Start-up consultations improve site compliance

Ensure informed consent, documentation correct

Researchers often criticize IRBs and see them as barriers to research. One way to turn that attitude around is through the creation of a study start-up consultation. This has another advantage: it can improve clinical trial site compliance with human subjects protection regulations and policies.

This type of consultation has human subjects research (HSR) regulatory experts working with researchers to ensure their study site's documentation and consent processes are in order.

"We've worked hard to collaborate with researchers and work with our research community to provide sound, ethical research," says Sandra L. Alfano, PharmD, FASHP, CIP, chair of the human investigation committee I and III, and co-chair of the embryonic stem cell research oversight committee at Yale University in New Haven, CT.

"We view ourselves as facilitators of human subjects research and not as barriers or hurdles that researchers have to get over," Alfano says. "The study start-up consultation is clearly an illustration of that collaborative effort."

Yale started the study start-up consultation with the idea that new and inexperienced investigators would benefit from regulatory assistance before they start their study. From a compliance perspective, a preventive effort is preferable to an audit and punitive action when mistakes are found, she notes.

"We'd like to work with people early on to help them think through different issues and put processes in place at the outset," Alfano says.

While the initial focus was on new investigators, the consultation also has proven popular with experienced investigators, says Tracy Rightmer, JD, CIP, compliance manager of the human research protection program at Yale University in New Haven, CT.

"Experienced investigators are asking for it as well," she says. "They say they want to get a better handle on various regulations and policies and requirements."

Investigators want to do the right thing, but they're not always sure they are in full compliance, Rightmer adds.

Typically a researcher will request the study start-up consultation after seeing an educational session where it is mentioned. Sometimes Rightmer might recommend the consultation when an investigator demonstrates the need for closer oversight after study problems arise.

Here's how the study start-up consultation process works:

1. Compliance manager reviews protocol and IC paperwork. "Before the start-up visit, I look at the protocol and consent documents to get an understanding of the study and to identify areas of potential noncompliance," Rightmer says.

For instance, some common problem areas involve the informed consent process, subject payments, medication compliance and storage, she says.

"I encourage investigators to come up with questions, and I have templates and forms for them that are available on our website," she adds. "These include enrollment logs, inclusion/exclusion criteria, checklists, staff responsibility log, regulatory documentation sheets, staff training checklist, and a few others."

2. Consultation visits provide education, advice. Rightmer and a coordinator who works part-time on compliance issues typically conduct start-up consultation visits within a few weeks of the request from investigators.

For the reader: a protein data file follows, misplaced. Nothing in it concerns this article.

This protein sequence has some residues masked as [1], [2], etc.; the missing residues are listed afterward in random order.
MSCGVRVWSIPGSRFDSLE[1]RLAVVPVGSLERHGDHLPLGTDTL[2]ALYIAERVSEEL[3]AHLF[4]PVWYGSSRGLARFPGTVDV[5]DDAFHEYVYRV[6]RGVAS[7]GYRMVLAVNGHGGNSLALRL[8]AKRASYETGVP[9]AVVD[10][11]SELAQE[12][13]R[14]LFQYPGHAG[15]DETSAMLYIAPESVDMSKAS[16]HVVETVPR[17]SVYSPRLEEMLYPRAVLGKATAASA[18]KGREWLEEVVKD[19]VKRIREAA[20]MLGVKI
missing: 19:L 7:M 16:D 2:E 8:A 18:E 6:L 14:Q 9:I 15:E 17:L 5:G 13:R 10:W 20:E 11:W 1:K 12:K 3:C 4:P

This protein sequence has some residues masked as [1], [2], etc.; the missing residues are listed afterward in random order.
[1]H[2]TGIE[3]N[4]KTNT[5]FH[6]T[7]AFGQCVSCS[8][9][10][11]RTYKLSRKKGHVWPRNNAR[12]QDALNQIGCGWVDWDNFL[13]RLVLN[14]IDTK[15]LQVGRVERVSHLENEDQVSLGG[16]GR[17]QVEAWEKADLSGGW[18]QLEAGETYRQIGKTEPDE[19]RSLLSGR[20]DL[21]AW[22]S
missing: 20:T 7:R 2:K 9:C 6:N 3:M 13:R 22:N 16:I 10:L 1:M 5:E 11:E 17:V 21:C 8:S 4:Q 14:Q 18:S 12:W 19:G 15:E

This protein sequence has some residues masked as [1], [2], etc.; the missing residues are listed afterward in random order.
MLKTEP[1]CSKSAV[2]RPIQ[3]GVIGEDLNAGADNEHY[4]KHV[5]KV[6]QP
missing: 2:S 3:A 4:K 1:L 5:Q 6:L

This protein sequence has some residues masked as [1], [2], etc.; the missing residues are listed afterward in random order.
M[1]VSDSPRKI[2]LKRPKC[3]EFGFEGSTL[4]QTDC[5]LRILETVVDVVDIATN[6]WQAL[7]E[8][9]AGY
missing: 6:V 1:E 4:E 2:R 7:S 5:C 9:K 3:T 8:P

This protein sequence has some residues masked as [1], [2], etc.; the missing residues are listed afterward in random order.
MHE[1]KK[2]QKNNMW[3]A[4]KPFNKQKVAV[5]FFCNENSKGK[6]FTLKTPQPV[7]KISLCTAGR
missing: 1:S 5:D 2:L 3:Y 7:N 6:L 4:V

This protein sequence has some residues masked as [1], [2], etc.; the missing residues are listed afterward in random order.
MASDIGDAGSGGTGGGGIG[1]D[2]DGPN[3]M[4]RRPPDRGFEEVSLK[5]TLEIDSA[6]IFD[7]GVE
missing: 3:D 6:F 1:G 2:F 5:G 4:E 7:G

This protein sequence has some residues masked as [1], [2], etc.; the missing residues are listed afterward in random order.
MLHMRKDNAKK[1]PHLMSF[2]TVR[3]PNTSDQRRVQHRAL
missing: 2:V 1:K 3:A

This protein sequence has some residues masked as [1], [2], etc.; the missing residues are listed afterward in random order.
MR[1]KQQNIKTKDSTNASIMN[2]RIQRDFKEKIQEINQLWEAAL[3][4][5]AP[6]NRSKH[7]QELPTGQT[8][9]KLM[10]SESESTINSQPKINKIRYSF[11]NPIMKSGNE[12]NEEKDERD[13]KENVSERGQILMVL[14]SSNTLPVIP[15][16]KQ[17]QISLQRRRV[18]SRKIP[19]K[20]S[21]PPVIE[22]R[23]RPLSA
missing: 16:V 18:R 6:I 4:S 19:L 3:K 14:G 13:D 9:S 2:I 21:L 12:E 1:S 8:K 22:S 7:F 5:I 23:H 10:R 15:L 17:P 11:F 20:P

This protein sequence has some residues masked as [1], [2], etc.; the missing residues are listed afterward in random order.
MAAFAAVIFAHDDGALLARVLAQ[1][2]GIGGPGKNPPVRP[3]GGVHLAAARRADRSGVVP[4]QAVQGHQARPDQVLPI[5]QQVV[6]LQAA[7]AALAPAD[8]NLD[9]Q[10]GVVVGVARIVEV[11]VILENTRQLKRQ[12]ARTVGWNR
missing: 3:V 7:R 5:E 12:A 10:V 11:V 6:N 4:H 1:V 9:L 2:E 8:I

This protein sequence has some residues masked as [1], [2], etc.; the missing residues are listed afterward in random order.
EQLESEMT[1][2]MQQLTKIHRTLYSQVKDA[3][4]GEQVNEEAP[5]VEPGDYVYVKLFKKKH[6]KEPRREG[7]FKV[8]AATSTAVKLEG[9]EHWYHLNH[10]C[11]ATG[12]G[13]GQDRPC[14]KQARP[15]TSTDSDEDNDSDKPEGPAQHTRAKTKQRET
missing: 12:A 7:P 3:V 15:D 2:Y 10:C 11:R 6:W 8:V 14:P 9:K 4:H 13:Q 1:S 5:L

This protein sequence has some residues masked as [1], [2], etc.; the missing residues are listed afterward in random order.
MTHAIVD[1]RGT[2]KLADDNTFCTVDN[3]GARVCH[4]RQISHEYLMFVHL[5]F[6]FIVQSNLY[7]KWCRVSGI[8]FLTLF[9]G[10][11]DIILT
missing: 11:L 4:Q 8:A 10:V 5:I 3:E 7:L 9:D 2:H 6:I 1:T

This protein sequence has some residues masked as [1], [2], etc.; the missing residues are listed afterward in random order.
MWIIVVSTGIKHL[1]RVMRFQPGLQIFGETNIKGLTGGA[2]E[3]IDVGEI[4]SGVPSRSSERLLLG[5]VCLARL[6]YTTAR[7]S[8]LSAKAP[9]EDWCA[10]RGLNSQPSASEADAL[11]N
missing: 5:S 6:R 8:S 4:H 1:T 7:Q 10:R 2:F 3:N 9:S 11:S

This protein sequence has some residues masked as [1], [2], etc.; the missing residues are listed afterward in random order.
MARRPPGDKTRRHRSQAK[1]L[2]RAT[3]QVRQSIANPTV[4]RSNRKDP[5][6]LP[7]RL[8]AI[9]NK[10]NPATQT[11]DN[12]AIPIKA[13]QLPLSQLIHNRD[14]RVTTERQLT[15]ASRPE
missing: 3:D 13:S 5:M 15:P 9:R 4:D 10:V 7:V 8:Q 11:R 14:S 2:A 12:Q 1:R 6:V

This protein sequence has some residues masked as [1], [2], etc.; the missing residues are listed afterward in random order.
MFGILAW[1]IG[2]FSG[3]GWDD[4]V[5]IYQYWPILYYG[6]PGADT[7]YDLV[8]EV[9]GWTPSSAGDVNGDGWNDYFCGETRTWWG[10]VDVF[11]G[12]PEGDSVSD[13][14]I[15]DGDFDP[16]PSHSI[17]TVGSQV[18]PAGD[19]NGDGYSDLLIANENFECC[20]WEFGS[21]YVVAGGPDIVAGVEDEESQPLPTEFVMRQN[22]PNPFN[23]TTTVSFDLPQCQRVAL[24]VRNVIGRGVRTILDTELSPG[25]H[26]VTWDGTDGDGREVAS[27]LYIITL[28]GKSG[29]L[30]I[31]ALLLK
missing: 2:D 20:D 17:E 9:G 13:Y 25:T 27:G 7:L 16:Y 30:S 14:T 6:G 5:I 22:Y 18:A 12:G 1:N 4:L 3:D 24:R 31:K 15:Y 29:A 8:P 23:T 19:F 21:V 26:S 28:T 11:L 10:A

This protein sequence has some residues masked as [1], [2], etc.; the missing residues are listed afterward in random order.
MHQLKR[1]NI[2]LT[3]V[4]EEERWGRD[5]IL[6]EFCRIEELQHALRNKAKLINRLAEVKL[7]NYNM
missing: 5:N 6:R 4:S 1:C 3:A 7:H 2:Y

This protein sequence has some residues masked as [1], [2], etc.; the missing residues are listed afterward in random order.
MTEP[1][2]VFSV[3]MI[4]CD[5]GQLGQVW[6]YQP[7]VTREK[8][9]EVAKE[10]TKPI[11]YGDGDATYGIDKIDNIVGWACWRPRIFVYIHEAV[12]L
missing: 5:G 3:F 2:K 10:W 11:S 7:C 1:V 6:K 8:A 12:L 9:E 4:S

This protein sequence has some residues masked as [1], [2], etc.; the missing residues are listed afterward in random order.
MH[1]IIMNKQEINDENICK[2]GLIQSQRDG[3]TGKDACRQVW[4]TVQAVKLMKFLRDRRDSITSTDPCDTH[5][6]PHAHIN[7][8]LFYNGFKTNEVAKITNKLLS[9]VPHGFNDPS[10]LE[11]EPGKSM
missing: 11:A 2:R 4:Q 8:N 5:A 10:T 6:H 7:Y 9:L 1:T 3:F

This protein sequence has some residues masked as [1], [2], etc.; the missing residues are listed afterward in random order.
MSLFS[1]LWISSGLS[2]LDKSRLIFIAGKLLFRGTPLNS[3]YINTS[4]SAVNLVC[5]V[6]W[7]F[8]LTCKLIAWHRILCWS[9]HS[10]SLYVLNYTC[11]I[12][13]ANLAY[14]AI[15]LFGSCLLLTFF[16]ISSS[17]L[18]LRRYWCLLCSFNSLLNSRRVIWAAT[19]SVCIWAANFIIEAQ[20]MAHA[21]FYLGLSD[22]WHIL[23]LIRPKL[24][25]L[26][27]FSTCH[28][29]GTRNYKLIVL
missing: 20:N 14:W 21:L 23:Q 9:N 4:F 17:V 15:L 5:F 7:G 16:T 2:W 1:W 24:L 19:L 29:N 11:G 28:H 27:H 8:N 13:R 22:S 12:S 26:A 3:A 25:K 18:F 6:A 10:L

"We want to have this consultation before they have their first study visit," Rightmer says. "We will take one to two hours on the consultation, depending on the study's complexity."

The consultants will ask to see checklists and other documents, including source documents, case report forms, enrollment logs, inclusion/exclusion criteria, site signature and responsibility logs, etc.

"Then we go over areas that might be problematic for their particular study," she says.

When the consultant finds a potential problem, she discusses it with the investigator.

For example, in one study start-up consultation, Rightmer asked the investigator and study staff how they would verify medication adherence since they didn't have a process in place.

"I asked, 'How are you going to count pills, use a subject diary?'" she says. "I provided them with information about medication adherence."

3. Look closely at informed consent. The study start-up consultation almost always focuses on informed consent.

"If the study involves minors or those with decisional impairment, then you certainly want to go over the consent process and safeguards for those vulnerable populations with investigators," Rightmer says. "If it's a medication study, then I'd want to know how they store medications and verify it."

Another important area involves subject payment. Consultants want to ensure study staff and investigators are documenting when subjects are paid.

"We take a good close look at the protocol," Rightmer says. "Then we identify areas that are problematic for investigators and address those during the meeting."

4. Educate CT staff on adverse events and unanticipated problems. During the consultation, Rightmer will define unanticipated problems and serious adverse events (SAEs) for investigators and study staff.

"A lot of industry studies want all adverse events reported, while the Office for Human Research Protection (OHRP) wants only serious and related events reported," Rightmer says. "There can be discrepancies between the two."

The IRB follows OHRP's guidance on the issue, but sometimes receives too many reported unanticipated problems, she notes.

"So if I'm meeting with an investigator who has an industry sponsor, I find out what the sponsor wants and what is required by the IRB," Rightmer explains. "Sometimes the investigator will have to report the AE to the sponsor but won't have to report it to the IRB."